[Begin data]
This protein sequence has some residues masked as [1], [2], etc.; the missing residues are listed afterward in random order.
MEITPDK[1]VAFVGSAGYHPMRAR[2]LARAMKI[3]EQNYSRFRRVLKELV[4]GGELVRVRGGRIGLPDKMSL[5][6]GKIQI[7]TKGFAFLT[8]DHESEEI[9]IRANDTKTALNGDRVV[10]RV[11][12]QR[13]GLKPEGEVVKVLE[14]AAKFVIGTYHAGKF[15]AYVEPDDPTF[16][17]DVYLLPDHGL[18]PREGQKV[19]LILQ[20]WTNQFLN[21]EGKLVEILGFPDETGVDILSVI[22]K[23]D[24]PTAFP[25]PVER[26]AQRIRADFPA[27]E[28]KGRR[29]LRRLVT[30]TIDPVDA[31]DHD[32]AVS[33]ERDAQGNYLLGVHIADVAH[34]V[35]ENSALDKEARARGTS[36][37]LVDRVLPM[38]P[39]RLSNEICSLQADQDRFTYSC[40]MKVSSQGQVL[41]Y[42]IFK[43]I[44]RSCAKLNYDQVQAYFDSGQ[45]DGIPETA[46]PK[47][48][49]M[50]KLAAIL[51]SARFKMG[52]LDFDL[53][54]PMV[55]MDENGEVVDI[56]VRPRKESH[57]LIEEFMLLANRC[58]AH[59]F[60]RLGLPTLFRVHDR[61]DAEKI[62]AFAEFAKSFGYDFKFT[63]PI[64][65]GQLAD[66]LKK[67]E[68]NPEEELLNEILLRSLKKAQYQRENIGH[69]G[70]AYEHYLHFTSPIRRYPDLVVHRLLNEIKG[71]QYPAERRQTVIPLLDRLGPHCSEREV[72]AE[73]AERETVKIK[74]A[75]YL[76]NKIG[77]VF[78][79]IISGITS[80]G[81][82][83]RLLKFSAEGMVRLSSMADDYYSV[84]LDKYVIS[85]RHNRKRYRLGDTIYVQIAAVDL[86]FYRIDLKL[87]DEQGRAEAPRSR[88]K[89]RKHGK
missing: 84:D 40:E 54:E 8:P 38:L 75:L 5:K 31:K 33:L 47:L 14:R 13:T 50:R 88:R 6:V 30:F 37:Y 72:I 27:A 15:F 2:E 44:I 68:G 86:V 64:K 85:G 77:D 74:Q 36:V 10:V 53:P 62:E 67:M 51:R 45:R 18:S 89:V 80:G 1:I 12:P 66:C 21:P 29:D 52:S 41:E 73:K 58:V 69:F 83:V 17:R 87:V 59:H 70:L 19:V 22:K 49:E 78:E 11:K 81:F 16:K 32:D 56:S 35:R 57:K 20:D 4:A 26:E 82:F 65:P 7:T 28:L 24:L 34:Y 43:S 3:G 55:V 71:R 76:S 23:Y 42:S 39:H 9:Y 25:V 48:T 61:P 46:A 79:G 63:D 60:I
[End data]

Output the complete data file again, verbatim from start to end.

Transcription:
This protein sequence has some residues masked as [1], [2], etc.; the missing residues are listed afterward in random order.
MEITPDK[1]VAFVGSAGYHPMRAR[2]LARAMKI[3]EQNYSRFRRVLKELV[4]GGELVRVRGGRIGLPDKMSL[5][6]GKIQI[7]TKGFAFLT[8]DHESEEI[9]IRANDTKTALNGDRVV[10]RV[11][12]QR[13]GLKPEGEVVKVLE[14]AAKFVIGTYHAGKF[15]AYVEPDDPTF[16][17]DVYLLPDHGL[18]PREGQKV[19]LILQ[20]WTNQFLN[21]EGKLVEILGFPDETGVDILSVI[22]K[23]D[24]PTAFP[25]PVER[26]AQRIRADFPA[27]E[28]KGRR[29]LRRLVT[30]TIDPVDA[31]DHD[32]AVS[33]ERDAQGNYLLGVHIADVAH[34]V[35]ENSALDKEARARGTS[36][37]LVDRVLPM[38]P[39]RLSNEICSLQADQDRFTYSC[40]MKVSSQGQVL[41]Y[42]IFK[43]I[44]RSCAKLNYDQVQAYFDSGQ[45]DGIPETA[46]PK[47][48][49]M[50]KLAAIL[51]SARFKMG[52]LDFDL[53][54]PMV[55]MDENGEVVDI[56]VRPRKESH[57]LIEEFMLLANRC[58]AH[59]F[60]RLGLPTLFRVHDR[61]DAEKI[62]AFAEFAKSFGYDFKFT[63]PI[64][65]GQLAD[66]LKK[67]E[68]NPEEELLNEILLRSLKKAQYQRENIGH[69]G[70]AYEHYLHFTSPIRRYPDLVVHRLLNEIKG[71]QYPAERRQTVIPLLDRLGPHCSEREV[72]AE[73]AERETVKIK[74]A[75]YL[76]NKIG[77]VF[78][79]IISGITS[80]G[81][82][83]RLLKFSAEGMVRLSSMADDYYSV[84]LDKYVIS[85]RHNRKRYRLGDTIYVQIAAVDL[86]FYRIDLKL[87]DEQGRAEAPRSR[88]K[89]RKHGK
missing: 84:D 40:E 54:E 8:P 38:L 75:L 5:K 31:K 33:L 47:L 14:R 13:T 50:R 88:R 6:V 30:F 37:Y 72:I 27:A 15:F 2:E 44:I 68:G 86:V 64:K 85:G 77:D 74:Q 36:V 10:V 53:P 62:E 67:M 51:R 45:R 18:S 89:V 80:G 1:I 12:P 66:C 21:P 29:D 52:S 41:E 73:K 58:V 69:F 83:V 17:R 87:V 59:H 70:L 19:V 22:K 49:E 78:E 11:K 81:F 16:K 32:D 56:S 35:R 57:K 20:D 4:A 26:E 82:F 65:P 7:T 28:L 24:L 34:Y 43:S 3:G 55:V 71:R 76:S 23:Y 42:S 39:H 9:Y 25:V 48:T 61:P 46:A 79:G 63:D 60:I